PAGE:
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PS5 won’t require a proprietary solution for storage upgrades

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Internal storage will still need to be certified as compatible by Sony

The PlayStation 5 logo on a black background Image: Sony Interactive Entertainment

During a scholarly presentation on Wednesday, PlayStation 5 lead system architect Mark Cerny delivered detailed specifications on the new Sony console. Much of his talk centered around the benefits of its custom-built 825 GB internal solid-state drive (SSD). Hidden among all the feeds and speeds is the fact that the PS5 will eventually be upgradable with off-the-shelf additional storage. Meanwhile, the Xbox Series X will require a proprietary expansion card to increase the system’s storage.

On Monday, Microsoft revealed that the internal storage solution for the Xbox Series X will be a 1 TB Non-Volatile Memory Express (NVMe) SSD, which is over 20% bigger than the PS5’s drive. The Xbox Series X will have a slot on the back to add another SSD, but it will only accept the Xbox Series X Storage Expansion Card. It’s a proprietary 1 TB SSD being developed by Seagate; the price remains unknown at this time. The PS5, on the other hand, will have an expansion bay for an off-the-shelf M.2 NVMe SSD. That should give Sony’s customers more options when it comes to upgrading their console’s storage.

There’s one big caveat, however: The PS5’s expansion bay won’t accept just any M.2 SSD. In order to ensure performance compatibility with the PS5’s high-speed SSD — and physical compatibility with the size of the expansion bay — Sony will be certifying individual M.2 SSDs for the PS5, which uses the new PCI Express 4.0 standard. Cerny said that it’s “likely” that certifications will begin arriving “a bit past” the console’s launch this fall.

Cerny stressed during his presentation that it’s the nature of the PS5’s custom SSD that will change the next generation of PlayStation gaming.

PlayStation 5 hardware specifications

Feature Details
Feature Details
CPU eight x86-64-AMD Ryzen Zen 2 cores (16 threads), variable frequency at up to 3.5 GHz
GPU architecture AMD Radeon RDNA 2-based graphics engine with hardware acceleration for ray tracing
GPU 36 compute units at a variable frequency up to 2.23 GHz (10.28 teraflops)
Memory / interface 16 GB GDDR6 / 256-bit
Memory bandwidth 448 GB/s
Internal storage custom 825 GB SSD, PCIe 4.0
I/O throughput 5.5 GB/s (read), typical 8-9 GB/s (compressed)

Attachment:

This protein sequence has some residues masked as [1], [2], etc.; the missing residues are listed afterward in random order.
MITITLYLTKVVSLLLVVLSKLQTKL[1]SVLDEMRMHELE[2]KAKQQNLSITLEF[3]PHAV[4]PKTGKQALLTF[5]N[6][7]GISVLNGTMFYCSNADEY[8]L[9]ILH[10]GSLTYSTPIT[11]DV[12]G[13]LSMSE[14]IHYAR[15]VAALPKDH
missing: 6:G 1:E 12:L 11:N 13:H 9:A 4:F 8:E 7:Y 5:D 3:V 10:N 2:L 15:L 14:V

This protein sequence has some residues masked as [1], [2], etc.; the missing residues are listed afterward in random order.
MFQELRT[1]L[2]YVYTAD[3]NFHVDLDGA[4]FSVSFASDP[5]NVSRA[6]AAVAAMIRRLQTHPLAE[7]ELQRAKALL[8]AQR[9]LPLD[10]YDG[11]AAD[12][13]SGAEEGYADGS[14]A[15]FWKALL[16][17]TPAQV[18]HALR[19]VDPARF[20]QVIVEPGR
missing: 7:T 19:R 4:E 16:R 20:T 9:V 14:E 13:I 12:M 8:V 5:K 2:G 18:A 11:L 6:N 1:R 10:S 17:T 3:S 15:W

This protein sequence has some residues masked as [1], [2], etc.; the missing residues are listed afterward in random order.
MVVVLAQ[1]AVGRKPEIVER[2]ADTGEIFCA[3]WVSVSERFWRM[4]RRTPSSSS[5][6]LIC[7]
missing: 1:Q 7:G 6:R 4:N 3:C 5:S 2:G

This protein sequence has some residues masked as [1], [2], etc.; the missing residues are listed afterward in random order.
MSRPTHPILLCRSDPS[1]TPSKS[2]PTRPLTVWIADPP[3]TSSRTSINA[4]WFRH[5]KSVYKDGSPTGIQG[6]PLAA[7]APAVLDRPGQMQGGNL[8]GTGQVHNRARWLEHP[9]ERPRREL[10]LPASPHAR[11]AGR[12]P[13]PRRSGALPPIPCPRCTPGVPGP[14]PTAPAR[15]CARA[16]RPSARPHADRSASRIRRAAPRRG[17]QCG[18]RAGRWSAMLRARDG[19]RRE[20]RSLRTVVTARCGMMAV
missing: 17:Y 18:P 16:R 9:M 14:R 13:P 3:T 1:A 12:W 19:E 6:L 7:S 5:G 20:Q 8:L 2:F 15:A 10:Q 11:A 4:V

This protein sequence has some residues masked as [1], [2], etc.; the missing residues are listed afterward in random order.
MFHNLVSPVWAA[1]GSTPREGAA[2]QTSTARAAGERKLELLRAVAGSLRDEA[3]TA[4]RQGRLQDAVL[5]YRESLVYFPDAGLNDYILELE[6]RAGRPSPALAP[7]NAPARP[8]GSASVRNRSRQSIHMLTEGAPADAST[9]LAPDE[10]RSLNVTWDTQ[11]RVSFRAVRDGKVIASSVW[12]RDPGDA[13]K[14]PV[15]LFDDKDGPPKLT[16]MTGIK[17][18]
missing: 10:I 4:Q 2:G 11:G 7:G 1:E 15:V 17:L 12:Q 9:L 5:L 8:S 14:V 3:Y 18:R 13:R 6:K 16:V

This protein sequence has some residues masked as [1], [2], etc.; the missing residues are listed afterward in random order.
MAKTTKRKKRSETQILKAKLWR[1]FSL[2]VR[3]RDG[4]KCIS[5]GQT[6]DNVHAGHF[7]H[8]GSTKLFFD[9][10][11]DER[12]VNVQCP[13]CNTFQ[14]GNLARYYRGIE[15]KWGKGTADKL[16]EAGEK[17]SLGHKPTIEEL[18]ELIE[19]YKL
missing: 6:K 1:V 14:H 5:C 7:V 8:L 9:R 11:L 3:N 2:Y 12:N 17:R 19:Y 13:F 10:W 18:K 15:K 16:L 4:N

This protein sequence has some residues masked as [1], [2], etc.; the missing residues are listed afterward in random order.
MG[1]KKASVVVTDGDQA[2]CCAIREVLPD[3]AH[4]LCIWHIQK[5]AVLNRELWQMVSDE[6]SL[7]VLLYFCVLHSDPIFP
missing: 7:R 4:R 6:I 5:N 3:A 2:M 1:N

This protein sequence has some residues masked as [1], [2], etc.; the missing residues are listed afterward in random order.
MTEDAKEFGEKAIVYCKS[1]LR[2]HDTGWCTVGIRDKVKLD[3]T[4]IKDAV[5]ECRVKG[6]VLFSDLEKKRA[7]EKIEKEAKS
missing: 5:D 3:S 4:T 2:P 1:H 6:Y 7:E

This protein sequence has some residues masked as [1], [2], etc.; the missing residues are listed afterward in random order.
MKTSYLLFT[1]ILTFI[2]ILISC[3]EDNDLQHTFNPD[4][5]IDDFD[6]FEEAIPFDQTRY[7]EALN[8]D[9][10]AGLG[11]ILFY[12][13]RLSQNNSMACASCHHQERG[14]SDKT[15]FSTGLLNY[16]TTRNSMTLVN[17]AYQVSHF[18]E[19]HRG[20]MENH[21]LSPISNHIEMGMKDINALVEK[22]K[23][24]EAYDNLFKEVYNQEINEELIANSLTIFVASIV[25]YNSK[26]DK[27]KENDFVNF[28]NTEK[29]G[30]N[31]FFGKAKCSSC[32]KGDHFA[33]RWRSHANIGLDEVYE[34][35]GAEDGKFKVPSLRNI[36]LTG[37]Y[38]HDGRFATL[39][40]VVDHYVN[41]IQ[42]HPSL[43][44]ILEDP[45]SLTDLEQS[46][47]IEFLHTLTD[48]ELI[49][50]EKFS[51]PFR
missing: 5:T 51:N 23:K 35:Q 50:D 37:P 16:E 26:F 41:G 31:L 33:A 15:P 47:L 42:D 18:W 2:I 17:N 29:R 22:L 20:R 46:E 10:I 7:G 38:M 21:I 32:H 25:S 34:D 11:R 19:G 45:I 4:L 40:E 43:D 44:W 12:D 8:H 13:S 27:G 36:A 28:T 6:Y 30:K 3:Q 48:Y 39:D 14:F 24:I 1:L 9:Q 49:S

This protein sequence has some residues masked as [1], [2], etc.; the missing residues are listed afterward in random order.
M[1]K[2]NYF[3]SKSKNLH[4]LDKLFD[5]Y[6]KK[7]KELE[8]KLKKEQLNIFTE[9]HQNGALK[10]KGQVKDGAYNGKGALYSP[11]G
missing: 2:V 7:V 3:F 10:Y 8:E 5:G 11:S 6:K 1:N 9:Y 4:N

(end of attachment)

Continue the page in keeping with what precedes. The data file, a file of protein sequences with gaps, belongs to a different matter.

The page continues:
Expandable storage NVMe SSD expansion bay
External storage USB hard drive support
Optical drive 4K Ultra HD Blu-ray
Video HDMI 2.1 (support for 4K 120 Hz TVs, 8K TVs, VRR)
Audio Tempest 3D AudioTech

The SSD inside the PS5 will have a read speed of 5.5 GB per second, with typical throughput for compressed data of 8-9 GB/s, effectively. That’s orders of magnitude better than the 50-100 MB/s speeds of the PlayStation 4, and Cerny says it will fundamentally change the nature of creating and consuming games. It’s so fast that it will also essentially mitigate the need to throw more RAM into the box.

Cerny added that the benefits of the PS5’s SSD will include significant decreases in load times, with faster streaming of elements such as textures and world geometry. Patching the games themselves will also be a faster, smoother experience for consumers. And the SSD will help free up system resources for other tasks, like an improved audio experience.

A chart with a column for the PS4 HDD and the PS5 SSD’s target design shows that “seek time,” the time needed to find data on the drive, will be nil. Meanwhile load times will provide 2 GB of date in just over a quarter of a second, compared to 1 GB in 20 seconds on the PS4.
A slide from Wednesday’s presentation by Sony’s Mark Cerny.
Image: PlayStation/YouTube

Meeting the full potential of this new storage technology required Cerny and his team to go further than ever before in their design to remove and reduce bottlenecks in the PS5’s architecture. That included custom hardware throughout, intended to marry the drive to other key components inside the device, including the CPU and the GPU itself. That’s also why it has such an unusual size at 825 GB, the perfect amount to meet the needs of its other components, Cerny said.